Steve Goodin has a passion for designing posters and flyers for top-flight gigs and club nights using a mix of 3D and photography.
Although flyers have less overall design space than posters, Steve points out one advantage: they’re designed to be held. “When you’re holding a flyer in your hand, or even a newspaper it’s easier to read the print, even if it’s small print.”
Steve Goodin’s Massive Attack flyer was designed to promote a party in Reno. Not to be confused with the pioneering British band, the party’s name evoked a sense of apocalypse to the designer, hence his use of a gasmask as a central image.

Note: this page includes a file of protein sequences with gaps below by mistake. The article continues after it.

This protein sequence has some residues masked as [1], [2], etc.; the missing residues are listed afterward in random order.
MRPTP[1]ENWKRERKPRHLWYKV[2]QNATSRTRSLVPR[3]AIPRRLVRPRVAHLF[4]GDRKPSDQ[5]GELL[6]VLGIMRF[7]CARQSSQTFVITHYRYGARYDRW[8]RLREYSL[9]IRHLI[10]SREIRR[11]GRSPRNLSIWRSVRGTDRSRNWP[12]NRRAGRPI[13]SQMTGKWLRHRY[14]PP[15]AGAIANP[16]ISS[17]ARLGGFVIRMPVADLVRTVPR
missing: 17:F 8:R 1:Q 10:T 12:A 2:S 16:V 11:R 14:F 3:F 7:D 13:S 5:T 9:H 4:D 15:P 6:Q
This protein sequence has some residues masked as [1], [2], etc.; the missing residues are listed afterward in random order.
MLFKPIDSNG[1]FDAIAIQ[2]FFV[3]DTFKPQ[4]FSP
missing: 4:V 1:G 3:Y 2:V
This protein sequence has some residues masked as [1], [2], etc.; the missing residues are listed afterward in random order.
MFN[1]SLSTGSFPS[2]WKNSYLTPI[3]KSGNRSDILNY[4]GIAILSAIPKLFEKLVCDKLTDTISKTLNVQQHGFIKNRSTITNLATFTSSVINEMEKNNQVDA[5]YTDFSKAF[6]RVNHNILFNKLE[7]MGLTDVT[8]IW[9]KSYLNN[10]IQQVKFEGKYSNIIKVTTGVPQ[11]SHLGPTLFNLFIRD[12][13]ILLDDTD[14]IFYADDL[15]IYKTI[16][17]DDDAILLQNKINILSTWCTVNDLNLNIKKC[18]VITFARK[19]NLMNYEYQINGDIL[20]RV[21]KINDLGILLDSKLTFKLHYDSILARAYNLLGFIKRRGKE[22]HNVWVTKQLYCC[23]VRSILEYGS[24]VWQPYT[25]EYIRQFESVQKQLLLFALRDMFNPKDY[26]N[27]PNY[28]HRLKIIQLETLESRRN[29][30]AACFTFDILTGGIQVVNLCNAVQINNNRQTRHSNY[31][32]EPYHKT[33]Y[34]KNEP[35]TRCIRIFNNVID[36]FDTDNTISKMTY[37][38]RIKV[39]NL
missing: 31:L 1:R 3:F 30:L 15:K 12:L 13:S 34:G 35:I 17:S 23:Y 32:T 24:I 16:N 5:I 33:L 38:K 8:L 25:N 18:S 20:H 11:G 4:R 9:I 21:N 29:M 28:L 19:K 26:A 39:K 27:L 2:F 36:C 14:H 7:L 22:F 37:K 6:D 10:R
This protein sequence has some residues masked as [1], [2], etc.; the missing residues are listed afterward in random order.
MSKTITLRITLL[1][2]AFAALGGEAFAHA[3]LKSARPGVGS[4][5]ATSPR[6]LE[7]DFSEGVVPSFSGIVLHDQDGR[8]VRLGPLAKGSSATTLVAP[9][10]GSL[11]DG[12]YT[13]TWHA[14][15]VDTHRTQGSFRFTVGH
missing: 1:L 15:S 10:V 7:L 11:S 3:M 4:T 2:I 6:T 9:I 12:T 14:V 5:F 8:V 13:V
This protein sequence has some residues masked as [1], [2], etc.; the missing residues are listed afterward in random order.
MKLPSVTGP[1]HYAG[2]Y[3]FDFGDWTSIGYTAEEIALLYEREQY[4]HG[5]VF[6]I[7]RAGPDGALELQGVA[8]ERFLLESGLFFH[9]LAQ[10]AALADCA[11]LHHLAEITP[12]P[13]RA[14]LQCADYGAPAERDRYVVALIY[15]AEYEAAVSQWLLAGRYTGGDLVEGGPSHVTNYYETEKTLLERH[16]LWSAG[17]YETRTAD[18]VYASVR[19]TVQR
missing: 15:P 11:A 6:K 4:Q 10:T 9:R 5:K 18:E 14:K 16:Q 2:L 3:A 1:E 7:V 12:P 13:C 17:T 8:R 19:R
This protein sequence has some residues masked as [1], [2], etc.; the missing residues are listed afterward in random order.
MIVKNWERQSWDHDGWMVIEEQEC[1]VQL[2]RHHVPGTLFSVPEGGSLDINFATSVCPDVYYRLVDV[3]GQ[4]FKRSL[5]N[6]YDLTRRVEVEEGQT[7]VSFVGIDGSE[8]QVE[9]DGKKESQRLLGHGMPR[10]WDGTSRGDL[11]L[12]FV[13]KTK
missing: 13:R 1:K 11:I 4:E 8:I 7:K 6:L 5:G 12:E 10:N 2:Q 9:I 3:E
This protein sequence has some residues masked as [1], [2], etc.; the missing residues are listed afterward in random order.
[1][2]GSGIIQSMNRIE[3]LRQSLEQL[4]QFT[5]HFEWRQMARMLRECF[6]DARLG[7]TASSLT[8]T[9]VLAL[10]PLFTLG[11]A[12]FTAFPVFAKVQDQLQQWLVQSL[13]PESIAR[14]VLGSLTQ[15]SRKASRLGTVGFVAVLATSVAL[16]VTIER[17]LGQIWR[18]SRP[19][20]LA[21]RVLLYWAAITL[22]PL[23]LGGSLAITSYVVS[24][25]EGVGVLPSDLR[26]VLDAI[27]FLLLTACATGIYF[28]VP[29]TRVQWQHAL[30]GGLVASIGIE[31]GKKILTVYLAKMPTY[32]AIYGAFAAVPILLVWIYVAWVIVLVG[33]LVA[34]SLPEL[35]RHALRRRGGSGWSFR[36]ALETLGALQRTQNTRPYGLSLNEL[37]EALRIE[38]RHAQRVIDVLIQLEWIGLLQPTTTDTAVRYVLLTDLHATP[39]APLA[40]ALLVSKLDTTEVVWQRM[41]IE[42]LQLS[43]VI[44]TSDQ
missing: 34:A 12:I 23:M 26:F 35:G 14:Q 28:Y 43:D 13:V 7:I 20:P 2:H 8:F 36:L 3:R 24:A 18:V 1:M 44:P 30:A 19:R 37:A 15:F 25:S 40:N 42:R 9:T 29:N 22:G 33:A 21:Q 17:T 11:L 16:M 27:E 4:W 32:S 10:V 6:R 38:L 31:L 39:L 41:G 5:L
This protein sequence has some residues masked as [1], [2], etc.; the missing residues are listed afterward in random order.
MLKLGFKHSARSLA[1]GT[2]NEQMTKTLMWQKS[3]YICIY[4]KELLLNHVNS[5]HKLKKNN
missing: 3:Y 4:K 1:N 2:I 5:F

As a motion graphics designer by day, he employs Cinema 4D alongside Photoshop to add – quite literally – additional depth to his typography, turning it into a design feature in its own right.
Many of Steve’s flyers, like the Massive Attack example shown below, are also double-sided. He explains: “That front image is going to catch people’s eye and make them pick that up and decide whether they want to go to the party. Things need to look uncluttered so that they want to grab and flip it over to see all the information on the back.”